Some Trick
July 4, 2018 2:13 PM - by Helen DeWitt - Subscribe

A collection of thirteen short stories, loosely linked together by the tension between artists, their interests, and the individuals who want to help/compel them into financial success. “Climbers” was previously published in Harper’s in 2014, and “On The Town” in Electric Literature in 2018.

Here Is Somewhere

If ever if ever a wiz there was
The Wizard of Oz was one because
Because because because because because

‘I have nothing to give you but that’s all right because
Knowledge of lack is possession
Recognised absence is presence
Perceived emptiness plenitude
To have not
And know it
Is to have.’

Some trick.

‘True wisdom is knowing you don’t know.’
The Scarecrow hadn’t the brain to see through it.
He bought it.
‘I don’t understand,’ he thought.
‘That’s my wisdom, that is.’

‘What would you do with a heart but try not to hurt?’
The Tin Man hadn’t the heart to disappoint him.
He thanked him.
‘I feel nothing,’ he thought.
‘But I wouldn’t hurt a Behaviourist.’

‘Courage is not being fearless, it’s facing your fear.’
The Lion hadn’t the nerve to say he was scared.
He roared.
‘I’m still terrified,’ he thought.
‘But you’ll laugh if I say it.’

Next time someone tells you desire
Is a trick of grammar
Tell him
If what I have is what I said I wanted
It’s not what I wanted
I know what I want
But I don’t know it’s name

Could you say that to a puzzled, hurt, frightened old wizard?
Of course not.
You’d say
‘Thanks very much then.’

Some trick.

But Dorothy? I don’t B E L I E V E Judy Garland could fake it.
I think she was glad Technicolor was only a dream.
Glad to find she had never left home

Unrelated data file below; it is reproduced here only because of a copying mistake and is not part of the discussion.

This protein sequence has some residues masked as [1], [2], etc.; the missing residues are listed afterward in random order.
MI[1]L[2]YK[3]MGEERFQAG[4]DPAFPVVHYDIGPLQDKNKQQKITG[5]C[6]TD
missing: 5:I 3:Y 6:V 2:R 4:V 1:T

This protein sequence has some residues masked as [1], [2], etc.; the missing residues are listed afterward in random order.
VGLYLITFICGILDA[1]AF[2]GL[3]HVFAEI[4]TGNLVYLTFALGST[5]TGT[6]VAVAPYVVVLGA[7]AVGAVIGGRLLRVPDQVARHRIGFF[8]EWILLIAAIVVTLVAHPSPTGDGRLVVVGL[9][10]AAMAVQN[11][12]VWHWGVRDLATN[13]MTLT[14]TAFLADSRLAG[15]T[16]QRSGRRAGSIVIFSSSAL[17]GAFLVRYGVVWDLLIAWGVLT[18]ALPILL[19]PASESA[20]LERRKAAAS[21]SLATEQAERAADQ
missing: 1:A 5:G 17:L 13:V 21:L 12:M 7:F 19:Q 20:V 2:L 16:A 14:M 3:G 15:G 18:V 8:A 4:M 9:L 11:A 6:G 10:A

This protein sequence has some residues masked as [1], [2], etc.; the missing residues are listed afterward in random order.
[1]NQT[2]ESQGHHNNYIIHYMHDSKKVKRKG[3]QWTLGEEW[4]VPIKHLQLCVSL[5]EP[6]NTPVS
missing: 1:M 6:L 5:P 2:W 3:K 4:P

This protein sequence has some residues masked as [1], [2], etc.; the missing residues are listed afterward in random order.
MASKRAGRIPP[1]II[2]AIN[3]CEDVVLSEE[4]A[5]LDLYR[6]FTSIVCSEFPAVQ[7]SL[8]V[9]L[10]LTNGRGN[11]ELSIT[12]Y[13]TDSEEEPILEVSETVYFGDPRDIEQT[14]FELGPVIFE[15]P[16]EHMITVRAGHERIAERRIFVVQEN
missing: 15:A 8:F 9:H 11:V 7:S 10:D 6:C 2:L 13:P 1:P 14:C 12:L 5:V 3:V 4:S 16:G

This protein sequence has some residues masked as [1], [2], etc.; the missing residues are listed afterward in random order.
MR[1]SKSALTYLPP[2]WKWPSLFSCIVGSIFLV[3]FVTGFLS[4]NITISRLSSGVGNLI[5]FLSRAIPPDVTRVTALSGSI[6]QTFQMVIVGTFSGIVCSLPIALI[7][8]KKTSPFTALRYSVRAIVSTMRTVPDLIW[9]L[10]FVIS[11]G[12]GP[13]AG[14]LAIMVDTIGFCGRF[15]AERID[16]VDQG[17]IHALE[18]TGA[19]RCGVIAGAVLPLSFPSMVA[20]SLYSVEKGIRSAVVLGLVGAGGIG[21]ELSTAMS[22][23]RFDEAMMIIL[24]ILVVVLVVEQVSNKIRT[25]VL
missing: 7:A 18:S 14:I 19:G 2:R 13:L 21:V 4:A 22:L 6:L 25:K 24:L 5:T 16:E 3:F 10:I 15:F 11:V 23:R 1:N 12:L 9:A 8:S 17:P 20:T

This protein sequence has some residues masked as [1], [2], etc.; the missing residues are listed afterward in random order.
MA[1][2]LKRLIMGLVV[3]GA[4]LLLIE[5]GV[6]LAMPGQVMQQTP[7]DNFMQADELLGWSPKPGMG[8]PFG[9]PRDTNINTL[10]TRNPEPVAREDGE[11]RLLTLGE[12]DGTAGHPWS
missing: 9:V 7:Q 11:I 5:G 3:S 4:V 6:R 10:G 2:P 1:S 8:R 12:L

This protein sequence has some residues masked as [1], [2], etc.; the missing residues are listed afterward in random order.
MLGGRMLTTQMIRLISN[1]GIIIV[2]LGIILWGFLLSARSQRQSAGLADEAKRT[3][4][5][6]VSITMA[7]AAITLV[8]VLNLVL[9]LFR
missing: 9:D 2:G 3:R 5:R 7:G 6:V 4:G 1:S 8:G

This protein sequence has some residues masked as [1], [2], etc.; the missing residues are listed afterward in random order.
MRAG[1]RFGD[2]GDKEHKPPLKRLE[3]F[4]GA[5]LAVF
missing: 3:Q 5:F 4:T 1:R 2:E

Glad to wake up in grey black and white.

Because because because because because
posted by Going To Maine (2 comments total)
 
Sometimes you’re halfway through a book and you know you’re going to have to read it again.
posted by Going To Maine at 2:43 PM on July 4


I have just finished the book a mere seven weeks after this was posted. Despite a couple of reservations & quibbles, I very much enjoyed it.

My favourite stories were probably the opening and closing ones: 'Brutto' with its art-world awfulness and the spiralling absurdities in 'Entourage'. I thought the three stories tagged "Oxford, 1985" were all impressive given their early date. "Needless to say, crowdsourcing a limitless supply of Marlboros was not an idea whose time had come" (from 'Climbers') was one of several lines that made me laugh. I thought 'The French Style of Mlle. Matsumoto' about the most conventional tale in the book, but a very skilfully-made one nevertheless. I liked the way that there were so many references to websites, software and programming languages: literary authors can be shy of acknowledging the digital world.

On the other hand, I didn't care for all the exclamation marks in clusters of sixes, sevens, nines or more. To my ear there were some duff notes in the slangier dialogue, especially in 'Stolen Luck'. For all DeWitt's impressive grasp of British colloquialisms there were a couple of slip-ups: on the first page of the first story, for example, amid "Top Shop", "poxy", "wally" and "bloke" we see "cheese doodles" where I think "cheesy Wotsits" ought to have been.

An author's note in one of the stories mentioned "I have more [...] in my portfolio"; the publisher's note at the end mentions an unpublished novella: tantalising!

Did you read it again, Going to Maine? If so, how was it the second time around?
posted by misteraitch at 12:33 PM on August 22


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